Steve, your platitudes want some definition. Again, from 26 years ago:

    There are more than two thousand organizations in the United States alone in 1988 that profess to be Christian. Yet these organizations, let alone the particular individuals who compose them, differ dramatically.

    Historically, for example, both the Roman Catholic Church and the Puritans claimed to be Christians. Yet will anyone deny that Roman Catholicism—with its veneration of saints; its adoration of Mary; its use of images, beads, and statues; its clerical hierarchy; and its elaborate ritual and ostentatious costumes—is a different religion from iconoclastic Puritanism? Which one, then, is Christian?

    Today the contrast is equally dramatic, if not so obvious as in the seventeenth century. There are small groups of people who still believe the religion of the Protestant Reformers and the Puritans. They believe that the Bible alone is the Word of God and that it is therefore without error; that Jesus Christ was an actual figure of human history, like George Washington or Abraham Lincoln; that he was God incarnate, born of the Virgin Mary; that he was crucified for the sins of his people, he rose again the third day and later ascended into Heaven, from where he will return to judge the living and the dead. They believe that Christ died to save only his people, and that he, being all-powerful, actually saved them from both sin and Hell. They believe that sinful men obtain right standing with God only on the basis of the imputed righteousness of Christ, not by any thing they have done or can do, and not by anything God has done in their lives, nor by any experiences they may have had, but simply by the work Christ did on Earth two thousand years ago.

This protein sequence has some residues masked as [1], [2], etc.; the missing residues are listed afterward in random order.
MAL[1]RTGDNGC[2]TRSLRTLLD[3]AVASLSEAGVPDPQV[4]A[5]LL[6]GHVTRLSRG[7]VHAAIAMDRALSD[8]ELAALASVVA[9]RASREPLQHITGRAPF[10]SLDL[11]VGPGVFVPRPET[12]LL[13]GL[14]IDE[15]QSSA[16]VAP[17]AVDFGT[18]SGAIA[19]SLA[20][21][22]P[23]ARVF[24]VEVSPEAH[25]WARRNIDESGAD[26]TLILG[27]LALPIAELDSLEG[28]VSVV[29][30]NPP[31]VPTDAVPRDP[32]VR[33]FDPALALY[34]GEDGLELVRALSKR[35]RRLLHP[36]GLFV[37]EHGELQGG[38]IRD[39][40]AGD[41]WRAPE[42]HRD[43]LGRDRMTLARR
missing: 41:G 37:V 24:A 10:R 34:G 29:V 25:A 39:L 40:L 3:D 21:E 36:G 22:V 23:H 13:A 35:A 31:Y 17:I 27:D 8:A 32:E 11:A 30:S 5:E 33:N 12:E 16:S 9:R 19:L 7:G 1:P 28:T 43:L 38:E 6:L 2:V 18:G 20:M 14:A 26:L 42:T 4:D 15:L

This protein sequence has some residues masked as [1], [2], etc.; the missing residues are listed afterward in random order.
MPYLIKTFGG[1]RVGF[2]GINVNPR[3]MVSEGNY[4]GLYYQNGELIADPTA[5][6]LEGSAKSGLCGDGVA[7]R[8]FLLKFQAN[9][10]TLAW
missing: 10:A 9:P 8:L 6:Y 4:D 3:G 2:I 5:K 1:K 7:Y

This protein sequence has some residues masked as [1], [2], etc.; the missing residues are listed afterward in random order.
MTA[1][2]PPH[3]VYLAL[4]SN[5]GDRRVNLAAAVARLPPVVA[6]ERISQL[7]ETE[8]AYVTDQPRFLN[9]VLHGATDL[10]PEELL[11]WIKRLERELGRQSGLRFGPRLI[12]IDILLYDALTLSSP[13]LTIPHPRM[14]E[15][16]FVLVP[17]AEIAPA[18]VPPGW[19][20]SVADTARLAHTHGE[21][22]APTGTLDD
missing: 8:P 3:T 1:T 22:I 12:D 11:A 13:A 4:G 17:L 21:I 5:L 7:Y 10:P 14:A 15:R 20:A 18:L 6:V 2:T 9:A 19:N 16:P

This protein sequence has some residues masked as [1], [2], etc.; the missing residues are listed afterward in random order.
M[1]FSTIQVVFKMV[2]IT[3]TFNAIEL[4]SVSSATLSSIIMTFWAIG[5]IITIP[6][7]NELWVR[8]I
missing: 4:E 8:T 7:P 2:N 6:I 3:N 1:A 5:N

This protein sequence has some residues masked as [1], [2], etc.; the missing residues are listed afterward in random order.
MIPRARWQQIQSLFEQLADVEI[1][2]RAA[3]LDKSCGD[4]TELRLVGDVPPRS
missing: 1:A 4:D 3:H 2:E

In contrast to these few heirs of the Protestant Reformation, there is not only the 800 million member Roman Catholic Church, there are also large Protestant churches that have repudiated the Reformation with its resounding affirmations of "The Bible alone" as the source of truth, "faith alone" as the means of justification before God, "grace alone," not human merit, as the reason for man’s salvation, and "Christ alone" as the provider of that salvation. There are also groups such as the Mormon church, which claims to be Christian; the Unification church, which claims to be Christian, the Christian Scientists, and so on indefinitely. In the twentieth century there are thousands of different groups that claim to be Christian. What then, in all this confusion, is Christianity?
    ~ John Robbins.

    From http://www.trinityfoundation.org/journal.php?id=95

    1. You ask, "What is a 'Bible believing Christian?"

      Well...I think it's a Christian who believes the Bible. I suppose one could define this more narrowly, but in my experience, those who want to narrowly define "Bible-believing" actually define it as "those who understand and/or interpret the scripture almost exactly like me."

      Such myopia won't do (in my estimation).

      You write: "It helps to define essential truths and then defend them."

      True. I'm fairly certain, however, that you and I do not see eye-to-eye on what constitutes "essential truths." As CS Lewis observed, "One of the things Christians are disagreed about is the importance of their disagreements." :)

      I think we need to carefully distinguish between dogma, doctrine, and opinion. (Too often we elevate doctrine--and even opinion--to the status of dogma.)

      We're not going to agree on these things, Hugh. And to my mind that's okay.

      Thanks for reading and thinking.

  3. Hi Steve, this the first article that I am following on your blog. I can relate to it and agree wholeheartedly that we as Christians on the whole have stressed so much on petty differences that we simply can't draw the line between tolerance and calling each other "Raca!"

    1. This does seem to be problematic...

      Thank you for reading and thinking, John.